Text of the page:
training

Staying Safe In A Group

crashing in a group while cyclingThere are times when you’ll find yourself in unfamiliar company, either on a group ride, a charity ride, a fondo or a race.  You’ll be surrounded by people you don’t know, you’re not familiar with their handling skills and you’re not even sure if they are comfortable riding in a group.  In situations like these, you’ll need to be on high alert and ready to defend your space and yourself.  Let’s face it: if you’re stable, sure afoot (awheel?) and not afraid of contact while you’re riding, you’re actually pretty hard to knock over and crash out.  If you’re nervous, twitchy and afraid of contact (I.E. you panic and steer away from the guy bumping you) then you’re going down sometime sooner rather than later.

Protect Yourself By Protecting Your Bars
Defending yourself includes the space immediately around you and especially around your handlebars.  Your bars are your lifeline to your bike: if someone knocks them or takes them out, you lose complete control of your machine and are significantly more prone to crashing.  If you’re always defending your handlebars, you’ll be a lot safer, you’ll be a lot more stable and steady, a lot more confident and you’ll be a lot less prone to going down.

In order to defend your space and your handlebars, follow these simple tips (and practice them regularly with your regular group ride buddies and teammates):

By |April 27th, 2015|Coaching, skills, technique, Training|0 Comments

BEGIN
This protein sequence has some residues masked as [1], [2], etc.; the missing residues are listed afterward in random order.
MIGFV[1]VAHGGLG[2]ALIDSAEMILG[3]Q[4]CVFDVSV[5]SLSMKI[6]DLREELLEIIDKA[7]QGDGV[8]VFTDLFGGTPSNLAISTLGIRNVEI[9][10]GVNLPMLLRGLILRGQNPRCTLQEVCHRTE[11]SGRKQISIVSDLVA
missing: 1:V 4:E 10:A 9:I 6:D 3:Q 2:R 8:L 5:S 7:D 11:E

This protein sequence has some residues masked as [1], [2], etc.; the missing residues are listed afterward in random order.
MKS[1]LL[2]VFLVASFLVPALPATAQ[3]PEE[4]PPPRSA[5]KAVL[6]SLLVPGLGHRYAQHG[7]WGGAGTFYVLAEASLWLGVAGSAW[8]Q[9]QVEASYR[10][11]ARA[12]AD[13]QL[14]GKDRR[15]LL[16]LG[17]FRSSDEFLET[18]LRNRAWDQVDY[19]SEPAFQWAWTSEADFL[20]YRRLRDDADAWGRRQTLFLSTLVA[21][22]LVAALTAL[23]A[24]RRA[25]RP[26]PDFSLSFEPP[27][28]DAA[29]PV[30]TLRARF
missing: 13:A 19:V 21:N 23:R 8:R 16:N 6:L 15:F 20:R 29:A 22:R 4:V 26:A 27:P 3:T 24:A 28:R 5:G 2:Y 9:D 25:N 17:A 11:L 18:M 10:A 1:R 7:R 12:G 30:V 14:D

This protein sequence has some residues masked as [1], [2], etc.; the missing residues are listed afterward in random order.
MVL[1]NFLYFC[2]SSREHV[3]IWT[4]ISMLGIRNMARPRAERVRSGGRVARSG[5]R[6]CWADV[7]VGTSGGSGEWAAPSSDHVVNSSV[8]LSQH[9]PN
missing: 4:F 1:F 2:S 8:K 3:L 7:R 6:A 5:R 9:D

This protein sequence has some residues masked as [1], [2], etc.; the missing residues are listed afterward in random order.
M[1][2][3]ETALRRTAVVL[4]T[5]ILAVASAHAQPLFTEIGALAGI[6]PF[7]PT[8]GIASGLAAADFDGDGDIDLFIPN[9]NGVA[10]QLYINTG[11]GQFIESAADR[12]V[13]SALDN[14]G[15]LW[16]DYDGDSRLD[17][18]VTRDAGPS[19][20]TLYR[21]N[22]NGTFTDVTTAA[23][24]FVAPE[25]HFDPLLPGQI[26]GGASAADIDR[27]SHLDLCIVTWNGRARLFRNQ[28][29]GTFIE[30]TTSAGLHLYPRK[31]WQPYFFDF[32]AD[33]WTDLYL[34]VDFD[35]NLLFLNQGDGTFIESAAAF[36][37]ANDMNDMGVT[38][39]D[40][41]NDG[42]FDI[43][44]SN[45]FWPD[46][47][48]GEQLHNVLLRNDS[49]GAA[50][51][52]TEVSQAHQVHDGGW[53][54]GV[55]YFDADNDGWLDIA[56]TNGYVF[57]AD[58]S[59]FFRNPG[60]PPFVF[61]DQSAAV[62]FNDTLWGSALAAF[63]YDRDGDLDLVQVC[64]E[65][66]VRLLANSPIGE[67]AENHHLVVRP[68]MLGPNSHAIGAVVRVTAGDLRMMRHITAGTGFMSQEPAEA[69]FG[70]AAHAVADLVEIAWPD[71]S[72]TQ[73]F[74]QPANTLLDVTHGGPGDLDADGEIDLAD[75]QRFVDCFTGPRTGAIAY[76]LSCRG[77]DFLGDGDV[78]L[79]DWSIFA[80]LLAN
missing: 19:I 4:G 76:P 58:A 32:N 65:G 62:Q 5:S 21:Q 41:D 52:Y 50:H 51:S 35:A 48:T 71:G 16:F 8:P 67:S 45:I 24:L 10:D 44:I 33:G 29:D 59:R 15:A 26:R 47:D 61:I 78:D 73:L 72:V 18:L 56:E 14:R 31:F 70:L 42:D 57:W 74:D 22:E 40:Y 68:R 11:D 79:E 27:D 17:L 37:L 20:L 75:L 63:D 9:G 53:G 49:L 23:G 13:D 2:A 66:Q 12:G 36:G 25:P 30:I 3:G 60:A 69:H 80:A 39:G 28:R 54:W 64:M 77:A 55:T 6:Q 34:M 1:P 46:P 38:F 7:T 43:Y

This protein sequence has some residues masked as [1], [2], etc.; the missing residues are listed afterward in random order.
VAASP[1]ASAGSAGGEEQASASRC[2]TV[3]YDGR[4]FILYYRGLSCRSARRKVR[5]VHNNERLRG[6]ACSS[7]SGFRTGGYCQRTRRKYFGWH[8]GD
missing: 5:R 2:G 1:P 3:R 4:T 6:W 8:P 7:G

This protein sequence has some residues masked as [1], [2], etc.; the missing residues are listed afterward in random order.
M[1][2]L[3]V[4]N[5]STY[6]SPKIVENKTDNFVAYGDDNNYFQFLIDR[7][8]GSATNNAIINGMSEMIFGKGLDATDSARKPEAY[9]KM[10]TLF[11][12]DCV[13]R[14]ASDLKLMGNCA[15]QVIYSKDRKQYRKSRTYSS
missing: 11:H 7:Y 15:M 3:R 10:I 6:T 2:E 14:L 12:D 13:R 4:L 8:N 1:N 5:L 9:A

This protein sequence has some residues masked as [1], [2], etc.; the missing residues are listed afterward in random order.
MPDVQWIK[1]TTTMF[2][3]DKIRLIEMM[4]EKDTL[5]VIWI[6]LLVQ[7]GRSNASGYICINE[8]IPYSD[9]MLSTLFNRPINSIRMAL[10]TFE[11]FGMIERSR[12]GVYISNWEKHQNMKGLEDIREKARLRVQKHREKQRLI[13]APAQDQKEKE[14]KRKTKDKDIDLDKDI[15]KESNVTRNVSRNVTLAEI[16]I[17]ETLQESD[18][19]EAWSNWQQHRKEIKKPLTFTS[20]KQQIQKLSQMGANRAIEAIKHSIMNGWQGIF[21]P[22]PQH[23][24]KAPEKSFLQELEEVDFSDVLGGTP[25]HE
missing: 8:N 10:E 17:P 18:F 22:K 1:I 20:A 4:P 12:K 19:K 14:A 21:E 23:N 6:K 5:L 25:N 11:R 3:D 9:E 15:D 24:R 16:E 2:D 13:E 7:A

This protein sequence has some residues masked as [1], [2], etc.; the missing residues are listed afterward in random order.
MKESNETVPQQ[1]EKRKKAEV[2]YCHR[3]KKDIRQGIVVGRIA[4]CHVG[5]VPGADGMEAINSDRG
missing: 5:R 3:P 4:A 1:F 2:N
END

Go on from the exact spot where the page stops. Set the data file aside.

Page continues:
Coaching: W’ Power And Effective Workouts (Podcast #54)

CP ChartWhat is W’?

W’ is the brain child of Dr. Phil Skiba.  He describes W’ as the amount of work (in joules) that an athlete can perform ABOVE their Critical Power.  (Critical Power, or CP for short, is essentially the power a muscle can provide without fatiguing significantly.  It is similar to functional threshold power, but there are a few differences.  For the purpose of this, we’ll consider CP and FTP to be the same.) Essentially, W’ is a measure of energy, specifically a measure of Anaerobic Work Capacity, or how much anaerobic effort an athlete can put out before fatiguing to exhaustion.  If you look at the chart above, you’ll see a black line drawn through the power curve.  Although this represents an effort during a workout, it perfectly illustrates W’.  Everything below that black line would be considered aerobic work that can go on for a LONG time.  Everything above that line would represent W’.

As a clearer description, Dr. Skiba has likened W’ to a battery in the past.  He has suggested that each effort above CP/FTP causes your battery to drain a little bit.  Once you let off the gas and drop below your CP/FTP, your battery begins to recharge.  Unfortunately, the recharge is slower than you think, especially the harder you work UNDER your CP/FTP.

Once you’ve expended all of your W’, it’s game over, you blow up and you’re done for the time being.

There are some hypotheses about what causes W’ to recharge and what happens when we expend all our W’.  Those are for another podcast, where we’ll talk about how to possibly improve W’ recharging, but for now, we’ll deal with practical application of W’ using Golden Cheetah.

Check out the video podcast for some information on W’ and how you can use it to interpret your training (assuming you’re using a power meter.)

wprimevideo from Rob Manning on Vimeo.

By |March 24th, 2015|Coaching, podcast, power, Training|0 Comments

Coaching: Rolling A Climb